At the Feb. 8 Yucaipa City Council meeting, Interim Director of Finance and Administrative Services Ryan Blackerby addressed the council regarding the city’s 2020-2021 mid-year general fund budget review. The city continues to maintain its strong financial condition even with the challenges that were brought on by the economic conditions due to COVID-19 pandemic and rising public safety costs.

Investment strategy

In recent years, the city had moved to a more “short-term” focus in its investment portfolio, said Blackerby. A shorter-term focus is generally considered safer than longer-term investing as it involves less market/interest rate risk but typically generates lower rates of return over a long run. In addition, short term return rates were actually higher than long term rates for a period of time. However, the economic climate has changed and a shift back to a strategy with greater focus on longer-term investing was recommended by staff for the city to consider in order to possibly generate a higher total return in a managed account with a one to three or one to five year focus.

During the beginning of the pandemic there was a sharp decline in economic activity and as the lockdown was partially lifted, the economy started to rebound but experts state that there is still a long way to recovery.

Blackerby said that the staff believes that due to the economic conditions, now is a good opportunity to re-evaluate the city’s investment strategy.

General fund revenues:

Building and Safety

Blackerby said, “It is important to mention building and safety revenue, this is because the number of permits this year processed through the first six months of the fiscal year, have more than doubled compared to the same time in the previous fiscal year. Because of this, at the end of December, building and safety revenues have already achieved 90% of the revenue budgeted for the entire fiscal year. Staff is recommending an increase in building and safety revenues in the amount of $495,000 to accommodate this new projection.”

Community Services

The Community Services Department has been impacted significantly by the coronavirus pandemic. Department revenues are based on fees for services and revenues are down significantly. The fiscal year-to-date department-wide revenues are at approximately 8% of the originally budgeted amounts as of the end of December. Staff is projecting operating revenues to be approximately $1,388,500 less than the current budgeted amounts. However, the department is receiving approximately $100,000 from CARES Act funding to offset the administrative and other COVID eligible expenditures.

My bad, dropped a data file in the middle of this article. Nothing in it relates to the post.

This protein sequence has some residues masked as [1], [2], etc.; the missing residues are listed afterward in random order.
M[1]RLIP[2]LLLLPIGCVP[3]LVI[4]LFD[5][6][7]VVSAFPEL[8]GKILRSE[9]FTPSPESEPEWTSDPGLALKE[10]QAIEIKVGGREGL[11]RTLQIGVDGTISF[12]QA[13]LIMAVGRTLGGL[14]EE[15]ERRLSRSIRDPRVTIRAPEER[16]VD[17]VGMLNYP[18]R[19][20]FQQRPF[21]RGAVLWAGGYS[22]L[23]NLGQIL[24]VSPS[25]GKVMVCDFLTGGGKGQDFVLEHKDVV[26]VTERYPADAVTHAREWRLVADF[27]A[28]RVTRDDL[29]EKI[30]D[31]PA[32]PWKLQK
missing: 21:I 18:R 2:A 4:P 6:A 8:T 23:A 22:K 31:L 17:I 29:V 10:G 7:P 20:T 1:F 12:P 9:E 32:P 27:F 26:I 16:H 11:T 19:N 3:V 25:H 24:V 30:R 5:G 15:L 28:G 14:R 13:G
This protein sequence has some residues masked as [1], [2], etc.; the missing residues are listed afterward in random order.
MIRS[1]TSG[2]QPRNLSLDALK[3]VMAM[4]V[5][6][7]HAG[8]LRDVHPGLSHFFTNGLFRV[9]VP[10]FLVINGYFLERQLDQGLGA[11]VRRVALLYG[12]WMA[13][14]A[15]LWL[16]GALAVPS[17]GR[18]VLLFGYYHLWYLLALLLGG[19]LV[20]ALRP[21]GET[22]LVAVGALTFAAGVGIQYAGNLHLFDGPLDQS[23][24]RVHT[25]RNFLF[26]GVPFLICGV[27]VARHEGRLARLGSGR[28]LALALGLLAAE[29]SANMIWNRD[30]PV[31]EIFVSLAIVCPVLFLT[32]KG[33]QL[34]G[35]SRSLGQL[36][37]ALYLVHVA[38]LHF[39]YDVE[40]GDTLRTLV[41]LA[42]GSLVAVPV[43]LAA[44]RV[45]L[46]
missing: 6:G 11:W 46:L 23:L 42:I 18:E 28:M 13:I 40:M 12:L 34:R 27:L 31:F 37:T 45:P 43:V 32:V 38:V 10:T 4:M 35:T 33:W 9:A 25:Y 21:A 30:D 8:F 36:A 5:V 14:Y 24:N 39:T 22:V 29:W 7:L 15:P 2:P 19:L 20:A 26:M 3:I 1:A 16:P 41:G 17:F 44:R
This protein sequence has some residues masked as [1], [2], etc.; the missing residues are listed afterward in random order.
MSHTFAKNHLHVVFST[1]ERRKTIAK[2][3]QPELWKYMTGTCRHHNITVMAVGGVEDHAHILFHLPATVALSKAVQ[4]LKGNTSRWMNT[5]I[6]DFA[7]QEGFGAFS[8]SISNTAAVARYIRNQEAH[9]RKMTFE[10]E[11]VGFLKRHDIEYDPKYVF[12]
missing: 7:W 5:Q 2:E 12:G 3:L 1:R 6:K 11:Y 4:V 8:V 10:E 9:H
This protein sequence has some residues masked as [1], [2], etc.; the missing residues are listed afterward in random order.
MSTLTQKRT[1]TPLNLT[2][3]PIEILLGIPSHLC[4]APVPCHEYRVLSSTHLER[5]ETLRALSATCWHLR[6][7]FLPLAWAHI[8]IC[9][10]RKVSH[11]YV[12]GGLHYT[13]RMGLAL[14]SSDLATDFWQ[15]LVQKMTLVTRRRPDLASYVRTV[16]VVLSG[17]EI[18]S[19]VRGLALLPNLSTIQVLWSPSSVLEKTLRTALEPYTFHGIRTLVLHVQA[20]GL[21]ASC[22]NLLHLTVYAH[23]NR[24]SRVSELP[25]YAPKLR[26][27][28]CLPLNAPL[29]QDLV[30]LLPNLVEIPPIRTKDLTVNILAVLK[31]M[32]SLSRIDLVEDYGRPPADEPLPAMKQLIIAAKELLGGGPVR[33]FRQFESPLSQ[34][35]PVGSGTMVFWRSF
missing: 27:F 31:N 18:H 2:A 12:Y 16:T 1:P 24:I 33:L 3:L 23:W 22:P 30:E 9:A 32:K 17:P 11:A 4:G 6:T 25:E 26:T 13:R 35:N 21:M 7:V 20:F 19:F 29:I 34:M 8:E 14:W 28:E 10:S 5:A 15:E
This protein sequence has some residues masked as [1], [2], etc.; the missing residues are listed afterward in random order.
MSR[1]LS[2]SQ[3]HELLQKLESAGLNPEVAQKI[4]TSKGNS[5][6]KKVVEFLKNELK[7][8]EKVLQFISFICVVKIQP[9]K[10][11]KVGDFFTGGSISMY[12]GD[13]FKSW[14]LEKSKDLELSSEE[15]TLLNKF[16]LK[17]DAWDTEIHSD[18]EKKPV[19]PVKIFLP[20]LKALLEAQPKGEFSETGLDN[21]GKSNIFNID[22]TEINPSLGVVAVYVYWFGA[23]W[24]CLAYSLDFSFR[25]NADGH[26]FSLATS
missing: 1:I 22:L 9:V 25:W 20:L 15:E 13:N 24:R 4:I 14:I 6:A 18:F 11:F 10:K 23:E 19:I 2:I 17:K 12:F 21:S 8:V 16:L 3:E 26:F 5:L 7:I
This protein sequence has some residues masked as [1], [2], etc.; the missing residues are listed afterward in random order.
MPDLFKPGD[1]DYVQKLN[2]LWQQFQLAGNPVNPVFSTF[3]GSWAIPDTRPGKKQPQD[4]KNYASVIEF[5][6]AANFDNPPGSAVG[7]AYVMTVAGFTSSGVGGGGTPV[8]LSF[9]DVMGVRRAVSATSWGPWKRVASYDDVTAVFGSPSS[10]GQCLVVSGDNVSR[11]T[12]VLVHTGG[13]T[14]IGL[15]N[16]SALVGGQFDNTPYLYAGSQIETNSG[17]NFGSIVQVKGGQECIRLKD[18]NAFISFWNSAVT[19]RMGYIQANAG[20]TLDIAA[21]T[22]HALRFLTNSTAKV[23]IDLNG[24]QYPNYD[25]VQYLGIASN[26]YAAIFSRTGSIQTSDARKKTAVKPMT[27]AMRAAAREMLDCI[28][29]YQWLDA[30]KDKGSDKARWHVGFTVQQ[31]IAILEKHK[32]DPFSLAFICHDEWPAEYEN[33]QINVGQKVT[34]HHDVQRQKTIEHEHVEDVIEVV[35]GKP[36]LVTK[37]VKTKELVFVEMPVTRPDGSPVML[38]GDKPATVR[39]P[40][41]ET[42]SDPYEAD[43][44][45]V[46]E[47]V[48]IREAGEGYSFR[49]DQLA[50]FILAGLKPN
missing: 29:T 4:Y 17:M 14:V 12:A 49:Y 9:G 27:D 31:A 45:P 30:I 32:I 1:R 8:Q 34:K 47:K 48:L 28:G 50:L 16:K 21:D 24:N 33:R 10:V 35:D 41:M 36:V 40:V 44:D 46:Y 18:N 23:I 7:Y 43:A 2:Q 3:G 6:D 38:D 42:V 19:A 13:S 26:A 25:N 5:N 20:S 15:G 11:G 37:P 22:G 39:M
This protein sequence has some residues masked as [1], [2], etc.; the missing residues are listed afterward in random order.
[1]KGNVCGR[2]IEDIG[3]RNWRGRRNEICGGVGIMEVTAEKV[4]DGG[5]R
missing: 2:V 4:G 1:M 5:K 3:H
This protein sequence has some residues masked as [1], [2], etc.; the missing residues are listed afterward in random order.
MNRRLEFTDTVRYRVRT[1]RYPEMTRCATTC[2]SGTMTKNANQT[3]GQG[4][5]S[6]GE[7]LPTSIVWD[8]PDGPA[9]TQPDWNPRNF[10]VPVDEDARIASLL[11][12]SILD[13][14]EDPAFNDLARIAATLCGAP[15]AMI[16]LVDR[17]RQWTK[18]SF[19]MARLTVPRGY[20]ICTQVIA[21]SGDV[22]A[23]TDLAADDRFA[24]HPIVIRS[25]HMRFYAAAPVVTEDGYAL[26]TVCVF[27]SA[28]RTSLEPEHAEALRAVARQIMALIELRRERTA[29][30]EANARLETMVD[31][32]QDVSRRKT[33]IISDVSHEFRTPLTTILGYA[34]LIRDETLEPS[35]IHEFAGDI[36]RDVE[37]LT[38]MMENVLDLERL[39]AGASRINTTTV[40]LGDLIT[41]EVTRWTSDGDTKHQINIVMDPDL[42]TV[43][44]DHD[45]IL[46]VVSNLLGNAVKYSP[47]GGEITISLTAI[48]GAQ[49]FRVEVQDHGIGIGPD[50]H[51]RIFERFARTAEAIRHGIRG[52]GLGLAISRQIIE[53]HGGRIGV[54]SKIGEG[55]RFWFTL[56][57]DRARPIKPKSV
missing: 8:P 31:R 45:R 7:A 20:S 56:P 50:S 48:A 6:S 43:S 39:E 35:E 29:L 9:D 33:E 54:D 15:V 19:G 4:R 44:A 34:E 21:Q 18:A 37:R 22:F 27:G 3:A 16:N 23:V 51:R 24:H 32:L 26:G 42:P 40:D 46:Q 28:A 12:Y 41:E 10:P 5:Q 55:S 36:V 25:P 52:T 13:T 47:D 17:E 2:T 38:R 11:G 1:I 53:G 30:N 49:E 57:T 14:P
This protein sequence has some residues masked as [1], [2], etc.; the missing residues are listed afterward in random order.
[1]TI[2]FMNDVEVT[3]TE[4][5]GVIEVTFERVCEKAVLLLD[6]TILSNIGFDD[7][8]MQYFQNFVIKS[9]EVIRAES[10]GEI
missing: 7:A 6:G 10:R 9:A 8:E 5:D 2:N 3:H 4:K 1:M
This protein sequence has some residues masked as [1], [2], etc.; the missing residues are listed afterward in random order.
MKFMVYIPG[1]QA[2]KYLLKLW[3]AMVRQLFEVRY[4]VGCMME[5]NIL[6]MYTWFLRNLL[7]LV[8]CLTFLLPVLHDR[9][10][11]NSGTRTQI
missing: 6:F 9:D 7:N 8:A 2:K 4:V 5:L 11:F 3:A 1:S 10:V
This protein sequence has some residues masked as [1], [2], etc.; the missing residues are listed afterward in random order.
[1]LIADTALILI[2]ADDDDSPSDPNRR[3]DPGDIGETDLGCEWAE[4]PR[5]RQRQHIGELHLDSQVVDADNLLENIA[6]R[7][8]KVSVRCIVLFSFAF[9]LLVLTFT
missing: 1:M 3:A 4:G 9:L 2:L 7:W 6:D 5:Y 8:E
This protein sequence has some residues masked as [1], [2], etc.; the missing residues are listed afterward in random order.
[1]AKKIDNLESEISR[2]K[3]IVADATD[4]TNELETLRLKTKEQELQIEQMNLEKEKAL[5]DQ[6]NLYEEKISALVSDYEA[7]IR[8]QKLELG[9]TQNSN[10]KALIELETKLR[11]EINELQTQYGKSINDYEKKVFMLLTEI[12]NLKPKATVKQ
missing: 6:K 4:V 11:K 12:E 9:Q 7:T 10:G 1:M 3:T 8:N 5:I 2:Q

Blackerby said, “It is also important to note that included in the expenses for the year are costs related to administering the CARES Act grant programs, as well as the required 50% match for the Coronavirus Relief Fund round three projects funded through the county.”

General fund expenses

Staff recommended the expense account for the building and safety division be increased by the amount of $321,750 for professional services to accommodate the costs associated with the provision of these services, given the doubling of building activity and paid for by the associated increase in revenues. Staff also recommended a budget adjustment to increase professional services expenses in the amount of $17,300 due to required activities related to the Valley View MHP (mobile home park) MNOI (maintenance of net operating income) special rent application and hearing, required notifications to the residents and notification to all MHP residents regarding AB-2782 and to ensure adequate funds are available for the remainder of the fiscal year.

MOU salary increases

The Memorandum of Understanding (MOU) with the general unit approved by council on June 8, 2020, included a retroactive raise to city staff of 2.7% if a certain condition was met. One condition being the revenue losses related to COVID-19 be reimbursed through state/federal funding which staff believes that this satisfies the intent of the MOU language.

“Staff is recommending the MOU specified raise, with an estimated budget impact of $161,000. The amount of $157,000 for this purpose was previously anticipated and tracked as part of the general fund budget relief that was freed up by the CARES Act revenue,” said Blackerby.

Fire and police services

The proposed purchase was presented in the FY 20/21 adopted budget for a battalion chief response vehicle but was deferred earlier. It is now necessary and will come from the fire fund in the amount of $100,000. Staff is recommending a budget amendment to allow for this purchase.

Adding a position dedicated to traffic enforcement and other police activities will promote public safety with a goal of reducing collisions and providing more resources on the city streets. A budget amendment increase in the amount of $88,000 in FY 20/21 is required and the full annual amount of $211,000 will be incorporated in to next year’s proposed budget. Staff is also recommending the allocation of $150,000 from the general fund for cameras and the associated costs to cover ingress/egress ALPR (automated license plate readers) cameras at selected locations in the Yucaipa area.